It is generally accepted that the state ofIsraelis considered to be a free society of free people. That said the obvious necessity for extraordinary security measures by a nation under siege and targeted for terrorism is a given. There is always a question of the line in the sand regarding the loss of personal freedom and the security of a nation. The citizens ofIsraelhave unfortunately grown accustom to a lack of individual privacy based on the degree of threat from their terrorist neighbors. The down side is of course the loss of personal freedom. The upside is the preservation of life itself. Prior to 9/11 Americans were blessed with a feeling of security within our own borders that was unparalleled in the international community. Not since the War of 1812 had anyone dared to attack the biggest dog in the pen on our home turf. On that black day in September when thousands of our countrymen were murdered in our streets our world changed. No longer could we assume that we were not vulnerable to terrorism. UnfortunatelyAmericawas suddenly thrusts into the need to act decisively and immediately with a mandate to protect our nation on the home front.
Did our focus on security after 9/11 degree of sacrifice regarding our personal freedom? Absolutely. Was the degree of sacrifice of individual freedom and personal privacy a fair trade off? Now folks comes the honest debate.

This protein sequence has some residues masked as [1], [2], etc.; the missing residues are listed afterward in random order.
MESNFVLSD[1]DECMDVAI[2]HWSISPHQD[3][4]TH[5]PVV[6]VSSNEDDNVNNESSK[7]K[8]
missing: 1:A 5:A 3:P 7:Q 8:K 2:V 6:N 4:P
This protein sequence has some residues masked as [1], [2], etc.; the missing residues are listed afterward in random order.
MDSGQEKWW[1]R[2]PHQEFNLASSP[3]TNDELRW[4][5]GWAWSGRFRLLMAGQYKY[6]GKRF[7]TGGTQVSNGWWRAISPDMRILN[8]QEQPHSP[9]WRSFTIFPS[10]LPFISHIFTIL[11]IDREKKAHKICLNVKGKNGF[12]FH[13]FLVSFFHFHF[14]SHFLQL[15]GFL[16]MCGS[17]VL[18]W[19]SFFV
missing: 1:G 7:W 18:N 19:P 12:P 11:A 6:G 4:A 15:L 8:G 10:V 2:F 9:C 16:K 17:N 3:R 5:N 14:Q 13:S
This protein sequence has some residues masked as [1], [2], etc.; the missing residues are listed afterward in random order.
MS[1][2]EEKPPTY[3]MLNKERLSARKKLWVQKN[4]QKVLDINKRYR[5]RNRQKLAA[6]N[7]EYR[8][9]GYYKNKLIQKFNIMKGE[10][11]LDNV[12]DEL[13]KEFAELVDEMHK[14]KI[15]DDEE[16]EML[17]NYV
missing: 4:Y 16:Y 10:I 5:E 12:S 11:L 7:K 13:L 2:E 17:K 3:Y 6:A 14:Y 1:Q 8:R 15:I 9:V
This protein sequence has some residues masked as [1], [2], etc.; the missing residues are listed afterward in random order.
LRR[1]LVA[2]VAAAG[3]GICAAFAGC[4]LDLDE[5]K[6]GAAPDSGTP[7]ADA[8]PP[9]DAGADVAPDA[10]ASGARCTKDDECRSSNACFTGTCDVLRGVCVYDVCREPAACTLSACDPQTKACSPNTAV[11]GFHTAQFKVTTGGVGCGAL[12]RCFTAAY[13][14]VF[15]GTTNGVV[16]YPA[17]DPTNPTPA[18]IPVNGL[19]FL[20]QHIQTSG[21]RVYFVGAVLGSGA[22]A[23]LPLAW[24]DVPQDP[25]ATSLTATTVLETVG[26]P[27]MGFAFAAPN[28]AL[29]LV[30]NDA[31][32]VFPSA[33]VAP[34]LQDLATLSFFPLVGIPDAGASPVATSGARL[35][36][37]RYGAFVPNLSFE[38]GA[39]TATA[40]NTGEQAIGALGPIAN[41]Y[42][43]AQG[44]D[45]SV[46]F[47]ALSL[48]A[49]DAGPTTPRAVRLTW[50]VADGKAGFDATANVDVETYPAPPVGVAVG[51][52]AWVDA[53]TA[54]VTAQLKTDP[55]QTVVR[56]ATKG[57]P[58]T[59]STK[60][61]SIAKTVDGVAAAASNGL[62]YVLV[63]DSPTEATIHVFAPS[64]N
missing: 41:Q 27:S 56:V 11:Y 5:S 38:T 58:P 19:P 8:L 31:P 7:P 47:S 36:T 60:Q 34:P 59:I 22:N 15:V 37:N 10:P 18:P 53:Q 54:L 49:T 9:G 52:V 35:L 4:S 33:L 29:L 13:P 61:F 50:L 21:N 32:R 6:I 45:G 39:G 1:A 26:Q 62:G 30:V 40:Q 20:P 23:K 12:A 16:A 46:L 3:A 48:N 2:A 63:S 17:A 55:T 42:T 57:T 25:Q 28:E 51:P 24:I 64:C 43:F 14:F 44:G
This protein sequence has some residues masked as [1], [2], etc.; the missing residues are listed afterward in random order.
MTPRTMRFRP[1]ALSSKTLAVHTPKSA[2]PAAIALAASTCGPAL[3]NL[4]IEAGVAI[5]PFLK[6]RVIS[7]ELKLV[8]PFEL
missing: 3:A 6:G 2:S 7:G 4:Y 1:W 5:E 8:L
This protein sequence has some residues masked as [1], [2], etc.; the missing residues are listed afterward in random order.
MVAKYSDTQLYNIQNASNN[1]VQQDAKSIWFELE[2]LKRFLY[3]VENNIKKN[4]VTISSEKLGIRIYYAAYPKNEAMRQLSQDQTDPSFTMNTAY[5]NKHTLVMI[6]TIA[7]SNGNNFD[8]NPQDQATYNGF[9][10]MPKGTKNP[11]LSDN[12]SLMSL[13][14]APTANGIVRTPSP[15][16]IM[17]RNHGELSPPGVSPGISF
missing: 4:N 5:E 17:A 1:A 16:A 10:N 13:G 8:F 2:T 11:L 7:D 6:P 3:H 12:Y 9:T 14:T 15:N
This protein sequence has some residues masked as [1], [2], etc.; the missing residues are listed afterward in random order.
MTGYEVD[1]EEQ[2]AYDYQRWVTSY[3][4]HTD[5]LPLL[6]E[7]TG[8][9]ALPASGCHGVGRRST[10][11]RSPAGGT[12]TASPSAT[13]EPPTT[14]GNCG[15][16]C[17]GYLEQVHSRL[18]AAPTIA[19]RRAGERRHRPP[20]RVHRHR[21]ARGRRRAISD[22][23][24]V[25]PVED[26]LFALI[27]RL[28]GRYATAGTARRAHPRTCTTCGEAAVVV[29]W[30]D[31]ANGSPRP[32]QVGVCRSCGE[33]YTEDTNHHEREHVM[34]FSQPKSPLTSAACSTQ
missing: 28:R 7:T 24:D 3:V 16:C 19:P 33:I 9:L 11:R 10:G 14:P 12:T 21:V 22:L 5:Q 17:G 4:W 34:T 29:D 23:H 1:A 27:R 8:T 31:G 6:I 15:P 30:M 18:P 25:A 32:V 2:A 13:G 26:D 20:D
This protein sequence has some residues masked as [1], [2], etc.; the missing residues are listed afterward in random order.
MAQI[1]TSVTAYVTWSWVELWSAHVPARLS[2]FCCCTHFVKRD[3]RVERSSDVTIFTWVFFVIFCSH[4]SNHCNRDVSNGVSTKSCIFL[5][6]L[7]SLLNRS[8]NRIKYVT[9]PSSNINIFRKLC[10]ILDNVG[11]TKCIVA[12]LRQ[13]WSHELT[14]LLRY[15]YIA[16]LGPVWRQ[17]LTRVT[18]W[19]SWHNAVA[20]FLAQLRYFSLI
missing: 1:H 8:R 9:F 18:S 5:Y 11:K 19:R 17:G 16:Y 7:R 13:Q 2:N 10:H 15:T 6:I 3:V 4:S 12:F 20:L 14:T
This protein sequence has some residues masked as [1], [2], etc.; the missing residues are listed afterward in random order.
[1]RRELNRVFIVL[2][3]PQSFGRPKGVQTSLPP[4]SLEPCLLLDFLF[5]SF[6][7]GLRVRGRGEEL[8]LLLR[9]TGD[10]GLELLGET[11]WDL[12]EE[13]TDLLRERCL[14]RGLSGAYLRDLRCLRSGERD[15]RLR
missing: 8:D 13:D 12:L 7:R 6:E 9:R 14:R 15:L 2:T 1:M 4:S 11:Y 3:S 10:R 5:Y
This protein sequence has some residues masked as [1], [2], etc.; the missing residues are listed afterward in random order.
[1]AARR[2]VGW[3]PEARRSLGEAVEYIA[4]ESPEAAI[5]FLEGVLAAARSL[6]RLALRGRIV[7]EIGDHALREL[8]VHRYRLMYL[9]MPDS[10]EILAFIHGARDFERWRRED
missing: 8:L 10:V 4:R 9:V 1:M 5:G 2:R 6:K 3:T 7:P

I must admit that my personal view of the Patriot Act is somewhat slanted by the basic nature of a professional military man. Indeed it can be fairly argued that those of us who have held the responsibility of security for the lives of others are somewhat over zealous regarding the security of our nation. That said those of us with military backgrounds should be ever mindful of the oath we took to defend the Constitution of the United Sates of America and the freedoms of guaranteed in that hallowed document. It may be fairly argued that we can not throw out the baby with the bath water by sacrificing freedom in the name of security. It can also be argued that not providing the absolute best security for our nation is worth the loss of some personal freedom.